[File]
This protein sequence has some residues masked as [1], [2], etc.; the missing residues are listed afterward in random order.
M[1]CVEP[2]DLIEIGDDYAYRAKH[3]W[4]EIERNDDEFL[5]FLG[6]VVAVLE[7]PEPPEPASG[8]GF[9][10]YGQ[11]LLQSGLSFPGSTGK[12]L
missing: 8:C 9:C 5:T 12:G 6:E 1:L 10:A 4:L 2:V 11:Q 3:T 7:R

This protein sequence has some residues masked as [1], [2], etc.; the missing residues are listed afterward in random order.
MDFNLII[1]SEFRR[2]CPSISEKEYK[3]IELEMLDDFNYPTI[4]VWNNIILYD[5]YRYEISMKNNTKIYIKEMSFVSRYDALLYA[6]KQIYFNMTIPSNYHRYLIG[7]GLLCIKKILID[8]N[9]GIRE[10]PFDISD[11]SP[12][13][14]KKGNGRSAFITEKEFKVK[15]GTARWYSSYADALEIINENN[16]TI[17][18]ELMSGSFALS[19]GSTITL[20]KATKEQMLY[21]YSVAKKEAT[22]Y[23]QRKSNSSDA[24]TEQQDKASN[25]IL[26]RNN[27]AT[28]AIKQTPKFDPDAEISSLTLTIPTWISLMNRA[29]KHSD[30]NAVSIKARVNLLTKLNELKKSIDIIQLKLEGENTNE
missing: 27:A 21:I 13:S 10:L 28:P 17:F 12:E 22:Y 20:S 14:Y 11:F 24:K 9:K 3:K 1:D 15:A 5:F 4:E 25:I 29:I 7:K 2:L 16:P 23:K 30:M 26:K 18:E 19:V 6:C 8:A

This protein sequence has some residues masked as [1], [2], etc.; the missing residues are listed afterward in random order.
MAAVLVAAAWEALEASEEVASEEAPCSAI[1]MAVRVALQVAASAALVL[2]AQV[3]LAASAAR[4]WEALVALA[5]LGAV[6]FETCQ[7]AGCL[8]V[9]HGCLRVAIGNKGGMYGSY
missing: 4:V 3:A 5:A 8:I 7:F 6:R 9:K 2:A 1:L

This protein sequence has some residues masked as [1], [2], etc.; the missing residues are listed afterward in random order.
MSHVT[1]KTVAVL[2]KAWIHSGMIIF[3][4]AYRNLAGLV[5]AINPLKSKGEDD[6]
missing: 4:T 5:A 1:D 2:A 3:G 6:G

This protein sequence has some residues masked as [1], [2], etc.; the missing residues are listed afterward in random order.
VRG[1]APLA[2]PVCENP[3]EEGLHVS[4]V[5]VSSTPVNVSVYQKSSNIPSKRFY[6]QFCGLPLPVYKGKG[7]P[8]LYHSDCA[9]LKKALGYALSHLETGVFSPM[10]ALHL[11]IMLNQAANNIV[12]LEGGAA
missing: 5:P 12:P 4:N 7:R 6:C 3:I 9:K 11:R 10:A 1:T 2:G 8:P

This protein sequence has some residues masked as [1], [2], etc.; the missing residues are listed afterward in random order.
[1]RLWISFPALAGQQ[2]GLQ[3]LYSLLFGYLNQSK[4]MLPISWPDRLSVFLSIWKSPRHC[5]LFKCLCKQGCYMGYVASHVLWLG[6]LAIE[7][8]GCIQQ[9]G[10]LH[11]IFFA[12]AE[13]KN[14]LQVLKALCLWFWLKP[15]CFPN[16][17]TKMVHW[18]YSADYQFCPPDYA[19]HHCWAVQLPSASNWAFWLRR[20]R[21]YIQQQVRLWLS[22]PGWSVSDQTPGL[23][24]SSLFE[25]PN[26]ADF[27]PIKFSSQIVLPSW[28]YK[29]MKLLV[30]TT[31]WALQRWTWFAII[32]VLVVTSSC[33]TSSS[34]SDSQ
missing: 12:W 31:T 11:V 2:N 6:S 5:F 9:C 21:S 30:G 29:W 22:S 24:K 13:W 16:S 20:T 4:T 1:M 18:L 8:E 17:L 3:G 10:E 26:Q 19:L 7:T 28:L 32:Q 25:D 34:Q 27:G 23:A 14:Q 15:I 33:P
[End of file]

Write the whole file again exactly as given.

This protein sequence has some residues masked as [1], [2], etc.; the missing residues are listed afterward in random order.
M[1]CVEP[2]DLIEIGDDYAYRAKH[3]W[4]EIERNDDEFL[5]FLG[6]VVAVLE[7]PEPPEPASG[8]GF[9][10]YGQ[11]LLQSGLSFPGSTGK[12]L
missing: 8:C 9:C 5:T 12:G 6:E 1:L 10:A 4:L 2:V 11:Q 3:T 7:R

This protein sequence has some residues masked as [1], [2], etc.; the missing residues are listed afterward in random order.
MDFNLII[1]SEFRR[2]CPSISEKEYK[3]IELEMLDDFNYPTI[4]VWNNIILYD[5]YRYEISMKNNTKIYIKEMSFVSRYDALLYA[6]KQIYFNMTIPSNYHRYLIG[7]GLLCIKKILID[8]N[9]GIRE[10]PFDISD[11]SP[12][13][14]KKGNGRSAFITEKEFKVK[15]GTARWYSSYADALEIINENN[16]TI[17][18]ELMSGSFALS[19]GSTITL[20]KATKEQMLY[21]YSVAKKEAT[22]Y[23]QRKSNSSDA[24]TEQQDKASN[25]IL[26]RNN[27]AT[28]AIKQTPKFDPDAEISSLTLTIPTWISLMNRA[29]KHSD[30]NAVSIKARVNLLTKLNELKKSIDIIQLKLEGENTNE
missing: 27:A 21:I 13:S 10:L 28:P 17:F 12:E 22:Y 20:S 14:Y 11:F 24:K 9:K 3:K 1:D 15:A 5:F 4:E 25:I 29:I 7:K 2:L 16:P 23:K 30:M 26:K 18:E 19:V 6:C 8:A

This protein sequence has some residues masked as [1], [2], etc.; the missing residues are listed afterward in random order.
MAAVLVAAAWEALEASEEVASEEAPCSAI[1]MAVRVALQVAASAALVL[2]AQV[3]LAASAAR[4]WEALVALA[5]LGAV[6]FETCQ[7]AGCL[8]V[9]HGCLRVAIGNKGGMYGSY
missing: 4:V 3:A 5:A 8:I 7:F 6:R 9:K 2:A 1:L

This protein sequence has some residues masked as [1], [2], etc.; the missing residues are listed afterward in random order.
MSHVT[1]KTVAVL[2]KAWIHSGMIIF[3][4]AYRNLAGLV[5]AINPLKSKGEDD[6]
missing: 4:T 5:A 1:D 2:A 3:G 6:G

This protein sequence has some residues masked as [1], [2], etc.; the missing residues are listed afterward in random order.
VRG[1]APLA[2]PVCENP[3]EEGLHVS[4]V[5]VSSTPVNVSVYQKSSNIPSKRFY[6]QFCGLPLPVYKGKG[7]P[8]LYHSDCA[9]LKKALGYALSHLETGVFSPM[10]ALHL[11]IMLNQAANNIV[12]LEGGAA
missing: 5:P 12:P 4:N 7:R 6:C 3:I 9:K 11:R 10:A 1:T 2:G 8:P

This protein sequence has some residues masked as [1], [2], etc.; the missing residues are listed afterward in random order.
[1]RLWISFPALAGQQ[2]GLQ[3]LYSLLFGYLNQSK[4]MLPISWPDRLSVFLSIWKSPRHC[5]LFKCLCKQGCYMGYVASHVLWLG[6]LAIE[7][8]GCIQQ[9]G[10]LH[11]IFFA[12]AE[13]KN[14]LQVLKALCLWFWLKP[15]CFPN[16][17]TKMVHW[18]YSADYQFCPPDYA[19]HHCWAVQLPSASNWAFWLRR[20]R[21]YIQQQVRLWLS[22]PGWSVSDQTPGL[23][24]SSLFE[25]PN[26]ADF[27]PIKFSSQIVLPSW[28]YK[29]MKLLV[30]TT[31]WALQRWTWFAII[32]VLVVTSSC[33]TSSS[34]SDSQ
missing: 12:W 31:T 11:V 2:N 6:S 5:F 9:C 21:S 30:G 29:W 22:S 24:K 13:W 16:S 20:T 4:T 1:M 18:L 8:E 17:L 3:G 10:E 26:Q 19:L 7:T 28:L 32:Q 25:D 34:Q 27:G 23:A 14:Q 15:I 33:P